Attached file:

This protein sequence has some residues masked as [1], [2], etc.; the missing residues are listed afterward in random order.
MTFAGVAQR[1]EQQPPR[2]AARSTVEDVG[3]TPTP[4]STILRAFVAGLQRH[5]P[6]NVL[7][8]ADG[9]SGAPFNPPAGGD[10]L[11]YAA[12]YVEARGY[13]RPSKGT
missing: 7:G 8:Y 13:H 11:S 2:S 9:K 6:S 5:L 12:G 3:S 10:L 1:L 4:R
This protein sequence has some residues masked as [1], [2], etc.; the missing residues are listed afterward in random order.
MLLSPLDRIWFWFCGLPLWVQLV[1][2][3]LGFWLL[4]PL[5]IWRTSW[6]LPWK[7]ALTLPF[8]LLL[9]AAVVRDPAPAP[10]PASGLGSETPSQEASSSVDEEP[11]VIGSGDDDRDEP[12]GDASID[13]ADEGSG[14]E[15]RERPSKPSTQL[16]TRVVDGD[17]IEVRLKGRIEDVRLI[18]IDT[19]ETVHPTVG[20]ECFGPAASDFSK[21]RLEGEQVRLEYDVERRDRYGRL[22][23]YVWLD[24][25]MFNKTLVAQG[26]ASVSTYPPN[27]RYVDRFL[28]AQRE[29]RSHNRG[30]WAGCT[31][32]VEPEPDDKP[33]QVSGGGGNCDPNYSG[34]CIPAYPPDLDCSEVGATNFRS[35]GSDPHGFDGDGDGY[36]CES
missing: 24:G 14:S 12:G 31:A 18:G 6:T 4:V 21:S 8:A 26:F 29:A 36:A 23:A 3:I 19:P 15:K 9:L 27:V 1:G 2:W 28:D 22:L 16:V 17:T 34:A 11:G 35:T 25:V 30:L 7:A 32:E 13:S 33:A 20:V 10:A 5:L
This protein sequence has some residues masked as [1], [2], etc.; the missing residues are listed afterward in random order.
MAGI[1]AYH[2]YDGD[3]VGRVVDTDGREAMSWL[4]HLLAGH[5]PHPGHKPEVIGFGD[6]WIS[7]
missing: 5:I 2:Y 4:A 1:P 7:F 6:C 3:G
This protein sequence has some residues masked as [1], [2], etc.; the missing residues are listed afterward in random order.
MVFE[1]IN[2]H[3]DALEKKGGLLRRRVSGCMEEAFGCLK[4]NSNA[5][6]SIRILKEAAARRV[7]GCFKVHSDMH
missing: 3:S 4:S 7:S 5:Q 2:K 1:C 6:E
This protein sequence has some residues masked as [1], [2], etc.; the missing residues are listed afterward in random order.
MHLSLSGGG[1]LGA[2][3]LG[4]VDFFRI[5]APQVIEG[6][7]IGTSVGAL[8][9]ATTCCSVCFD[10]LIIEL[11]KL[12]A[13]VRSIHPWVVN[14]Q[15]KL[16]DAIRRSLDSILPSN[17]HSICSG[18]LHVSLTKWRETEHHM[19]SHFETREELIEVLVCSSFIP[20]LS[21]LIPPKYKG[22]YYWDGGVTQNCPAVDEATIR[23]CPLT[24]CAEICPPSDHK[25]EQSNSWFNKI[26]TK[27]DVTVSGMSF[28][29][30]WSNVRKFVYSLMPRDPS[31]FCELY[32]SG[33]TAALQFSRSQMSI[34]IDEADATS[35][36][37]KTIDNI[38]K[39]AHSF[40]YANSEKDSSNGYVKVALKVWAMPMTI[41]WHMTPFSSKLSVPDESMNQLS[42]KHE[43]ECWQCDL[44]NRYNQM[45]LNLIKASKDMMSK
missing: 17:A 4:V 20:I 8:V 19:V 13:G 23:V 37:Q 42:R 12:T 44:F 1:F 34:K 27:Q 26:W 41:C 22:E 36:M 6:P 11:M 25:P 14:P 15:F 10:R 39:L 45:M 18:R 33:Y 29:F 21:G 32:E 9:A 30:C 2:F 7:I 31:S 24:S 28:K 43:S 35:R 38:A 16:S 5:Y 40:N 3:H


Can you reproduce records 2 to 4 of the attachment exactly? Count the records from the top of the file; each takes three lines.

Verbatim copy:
This protein sequence has some residues masked as [1], [2], etc.; the missing residues are listed afterward in random order.
MLLSPLDRIWFWFCGLPLWVQLV[1][2][3]LGFWLL[4]PL[5]IWRTSW[6]LPWK[7]ALTLPF[8]LLL[9]AAVVRDPAPAP[10]PASGLGSETPSQEASSSVDEEP[11]VIGSGDDDRDEP[12]GDASID[13]ADEGSG[14]E[15]RERPSKPSTQL[16]TRVVDGD[17]IEVRLKGRIEDVRLI[18]IDT[19]ETVHPTVG[20]ECFGPAASDFSK[21]RLEGEQVRLEYDVERRDRYGRL[22][23]YVWLD[24][25]MFNKTLVAQG[26]ASVSTYPPN[27]RYVDRFL[28]AQRE[29]RSHNRG[30]WAGCT[31][32]VEPEPDDKP[33]QVSGGGGNCDPNYSG[34]CIPAYPPDLDCSEVGATNFRS[35]GSDPHGFDGDGDGY[36]CES
missing: 24:G 14:S 12:G 31:A 18:G 6:T 4:V 21:S 8:A 26:F 29:A 36:A 23:A 3:I 19:P 15:K 9:L 27:V 1:G 2:W 28:D 22:L 16:V 17:T 34:A 11:G 35:T 25:V 30:L 7:A 32:E 13:S 33:A 20:V 10:A 5:L
This protein sequence has some residues masked as [1], [2], etc.; the missing residues are listed afterward in random order.
MAGI[1]AYH[2]YDGD[3]VGRVVDTDGREAMSWL[4]HLLAGH[5]PHPGHKPEVIGFGD[6]WIS[7]
missing: 5:I 2:Y 4:A 1:P 7:F 6:C 3:G
This protein sequence has some residues masked as [1], [2], etc.; the missing residues are listed afterward in random order.
MVFE[1]IN[2]H[3]DALEKKGGLLRRRVSGCMEEAFGCLK[4]NSNA[5][6]SIRILKEAAARRV[7]GCFKVHSDMH
missing: 3:S 4:S 7:S 5:Q 2:K 1:C 6:E